September 01, 2007

Coel mystery involves AIM

Margaret Coel's latest mystery is one of her bestAs soon as forensic experts date the execution-style murder to 1973, the "moccasin telegraph" starts humming with fear and memories of the bad—or good—old days when members of the radical American Indian Movement fled Wounded Knee and went into hiding among the Arapahos. Coel always brushes her tales onto intriguing canvases, but never before one quite so political. More than three decades on, reservation residents are still debating whether AIM—which some tagged ignorant "city Indians"—had the right approach.

"'What're whites ever gonna do for you?' they'd say. 'AIM's helping people,'" recalls one character, an Indian woman who decided to become a nurse, even at the risk of accusations that she had become "whiteized." "And maybe there was some truth in it, I used to think. ... (But) some of the AIM people were mean, they were violent."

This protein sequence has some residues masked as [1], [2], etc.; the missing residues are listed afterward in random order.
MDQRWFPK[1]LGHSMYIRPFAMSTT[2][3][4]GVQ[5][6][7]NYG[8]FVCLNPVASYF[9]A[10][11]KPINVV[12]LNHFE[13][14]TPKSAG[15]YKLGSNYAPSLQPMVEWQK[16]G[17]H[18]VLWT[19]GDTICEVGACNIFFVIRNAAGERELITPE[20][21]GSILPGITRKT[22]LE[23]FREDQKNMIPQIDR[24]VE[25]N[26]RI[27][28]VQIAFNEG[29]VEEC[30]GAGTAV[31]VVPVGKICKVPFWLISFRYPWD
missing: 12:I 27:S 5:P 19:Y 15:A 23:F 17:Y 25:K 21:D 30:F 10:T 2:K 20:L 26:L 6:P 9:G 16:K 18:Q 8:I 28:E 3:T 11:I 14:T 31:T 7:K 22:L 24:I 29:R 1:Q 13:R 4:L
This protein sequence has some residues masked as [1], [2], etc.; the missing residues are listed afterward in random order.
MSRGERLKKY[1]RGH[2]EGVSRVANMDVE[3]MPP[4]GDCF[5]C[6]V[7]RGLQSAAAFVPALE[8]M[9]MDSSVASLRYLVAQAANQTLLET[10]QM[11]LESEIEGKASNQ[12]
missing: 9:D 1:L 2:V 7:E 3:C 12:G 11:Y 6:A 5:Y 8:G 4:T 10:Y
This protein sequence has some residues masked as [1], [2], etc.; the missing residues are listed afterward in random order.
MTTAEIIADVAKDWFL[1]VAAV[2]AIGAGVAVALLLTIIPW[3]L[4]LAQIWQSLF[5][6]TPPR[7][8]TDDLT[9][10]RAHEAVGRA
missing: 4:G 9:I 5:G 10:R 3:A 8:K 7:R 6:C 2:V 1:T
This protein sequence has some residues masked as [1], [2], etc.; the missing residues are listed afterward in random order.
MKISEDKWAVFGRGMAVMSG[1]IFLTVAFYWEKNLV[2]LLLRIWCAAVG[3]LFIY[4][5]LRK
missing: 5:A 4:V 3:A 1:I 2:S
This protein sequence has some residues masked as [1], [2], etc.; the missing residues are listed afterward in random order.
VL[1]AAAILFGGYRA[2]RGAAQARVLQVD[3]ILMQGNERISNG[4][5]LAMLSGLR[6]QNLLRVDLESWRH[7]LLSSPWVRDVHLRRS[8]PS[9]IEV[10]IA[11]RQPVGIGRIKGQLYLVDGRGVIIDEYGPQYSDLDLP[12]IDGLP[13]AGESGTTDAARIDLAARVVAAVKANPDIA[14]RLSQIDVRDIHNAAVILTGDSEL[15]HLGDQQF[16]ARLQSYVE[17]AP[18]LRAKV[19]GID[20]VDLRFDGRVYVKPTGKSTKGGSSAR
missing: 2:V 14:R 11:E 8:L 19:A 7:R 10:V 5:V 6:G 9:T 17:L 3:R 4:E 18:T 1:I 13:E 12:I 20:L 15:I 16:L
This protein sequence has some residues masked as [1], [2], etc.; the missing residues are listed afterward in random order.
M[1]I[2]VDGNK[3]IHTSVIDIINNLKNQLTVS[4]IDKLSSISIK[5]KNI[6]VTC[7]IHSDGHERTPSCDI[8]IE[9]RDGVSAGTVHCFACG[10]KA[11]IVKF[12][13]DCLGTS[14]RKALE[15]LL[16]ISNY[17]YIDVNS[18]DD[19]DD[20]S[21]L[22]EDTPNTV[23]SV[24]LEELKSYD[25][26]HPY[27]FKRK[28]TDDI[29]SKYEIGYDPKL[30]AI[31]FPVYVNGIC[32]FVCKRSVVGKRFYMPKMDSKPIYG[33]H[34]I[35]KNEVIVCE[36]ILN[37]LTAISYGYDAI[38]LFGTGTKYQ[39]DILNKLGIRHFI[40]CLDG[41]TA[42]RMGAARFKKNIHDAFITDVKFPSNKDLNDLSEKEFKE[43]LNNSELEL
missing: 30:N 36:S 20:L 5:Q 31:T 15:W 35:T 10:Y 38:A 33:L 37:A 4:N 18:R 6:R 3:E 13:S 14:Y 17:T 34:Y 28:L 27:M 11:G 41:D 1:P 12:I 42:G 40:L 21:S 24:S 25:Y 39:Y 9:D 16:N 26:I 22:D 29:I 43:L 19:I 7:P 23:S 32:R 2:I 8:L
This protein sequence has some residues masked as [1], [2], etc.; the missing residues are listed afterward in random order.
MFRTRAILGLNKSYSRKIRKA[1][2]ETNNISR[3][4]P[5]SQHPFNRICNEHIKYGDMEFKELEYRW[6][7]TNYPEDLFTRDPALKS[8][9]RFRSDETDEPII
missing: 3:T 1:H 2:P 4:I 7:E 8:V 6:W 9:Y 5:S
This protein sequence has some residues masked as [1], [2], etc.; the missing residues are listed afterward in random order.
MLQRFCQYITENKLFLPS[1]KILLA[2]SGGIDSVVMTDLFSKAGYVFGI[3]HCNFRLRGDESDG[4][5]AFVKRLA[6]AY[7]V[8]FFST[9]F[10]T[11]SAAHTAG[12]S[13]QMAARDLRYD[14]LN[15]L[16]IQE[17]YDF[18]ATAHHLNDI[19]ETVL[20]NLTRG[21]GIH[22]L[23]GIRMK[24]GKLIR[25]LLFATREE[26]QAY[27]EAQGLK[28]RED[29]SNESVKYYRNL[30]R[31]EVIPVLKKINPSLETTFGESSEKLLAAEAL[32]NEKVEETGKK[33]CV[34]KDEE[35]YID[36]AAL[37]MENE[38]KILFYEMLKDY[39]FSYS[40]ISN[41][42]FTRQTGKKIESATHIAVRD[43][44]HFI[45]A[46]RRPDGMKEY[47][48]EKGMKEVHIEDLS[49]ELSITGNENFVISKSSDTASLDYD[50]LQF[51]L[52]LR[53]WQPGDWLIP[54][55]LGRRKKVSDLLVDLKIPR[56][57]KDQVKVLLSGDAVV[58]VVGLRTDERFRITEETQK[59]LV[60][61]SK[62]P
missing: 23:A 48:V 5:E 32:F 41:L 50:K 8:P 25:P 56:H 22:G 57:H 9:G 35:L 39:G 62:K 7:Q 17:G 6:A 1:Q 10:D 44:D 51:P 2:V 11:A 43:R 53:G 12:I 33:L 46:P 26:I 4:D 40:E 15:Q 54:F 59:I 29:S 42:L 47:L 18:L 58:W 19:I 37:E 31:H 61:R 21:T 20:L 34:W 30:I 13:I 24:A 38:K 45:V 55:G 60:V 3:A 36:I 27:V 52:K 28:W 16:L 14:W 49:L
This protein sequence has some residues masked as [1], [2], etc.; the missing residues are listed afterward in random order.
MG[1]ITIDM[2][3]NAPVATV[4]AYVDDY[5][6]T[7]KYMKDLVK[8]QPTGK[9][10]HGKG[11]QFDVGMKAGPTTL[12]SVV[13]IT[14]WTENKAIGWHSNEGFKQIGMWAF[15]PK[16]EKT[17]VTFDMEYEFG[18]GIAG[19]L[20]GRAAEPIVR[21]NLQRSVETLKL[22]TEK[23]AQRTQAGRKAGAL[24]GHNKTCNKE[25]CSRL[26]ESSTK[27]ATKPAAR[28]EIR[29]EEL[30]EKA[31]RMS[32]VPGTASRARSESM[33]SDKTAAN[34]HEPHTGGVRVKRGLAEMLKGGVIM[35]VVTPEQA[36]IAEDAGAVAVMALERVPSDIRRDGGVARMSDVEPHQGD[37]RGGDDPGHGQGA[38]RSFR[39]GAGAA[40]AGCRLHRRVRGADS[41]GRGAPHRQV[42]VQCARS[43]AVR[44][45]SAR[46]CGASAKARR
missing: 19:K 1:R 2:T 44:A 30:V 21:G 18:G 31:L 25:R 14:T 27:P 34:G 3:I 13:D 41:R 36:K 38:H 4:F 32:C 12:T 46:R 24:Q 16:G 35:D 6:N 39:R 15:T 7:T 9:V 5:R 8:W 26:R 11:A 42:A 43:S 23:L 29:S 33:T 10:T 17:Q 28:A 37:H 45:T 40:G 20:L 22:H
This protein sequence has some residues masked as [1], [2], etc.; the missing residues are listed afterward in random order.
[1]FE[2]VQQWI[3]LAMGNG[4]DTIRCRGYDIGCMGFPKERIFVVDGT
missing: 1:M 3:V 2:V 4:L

Comment:  A body in the wilderness, a decades-old mystery, unreliable male characters, a killer you can sounds a lot like The Spirit Woman.


Ronin Redshade said...

I have long tried to get people to stay away from the Margaret Coel Series because of its mostly inaccurate representations of my tribe, my reservation, and our situation there.

I am writing an article about that which I have began to post on my own blog. It covers "Eye of the Wolf" and goes into the series itself. Find it here:

Rob said...

I read your review...interesting.

I haven't read Eye of the Wolf, but it sounds similar to the two Coel mysteries I have read. I suspect all her books have the same strengths and weaknesses.

I look forward to your comments on the entire series.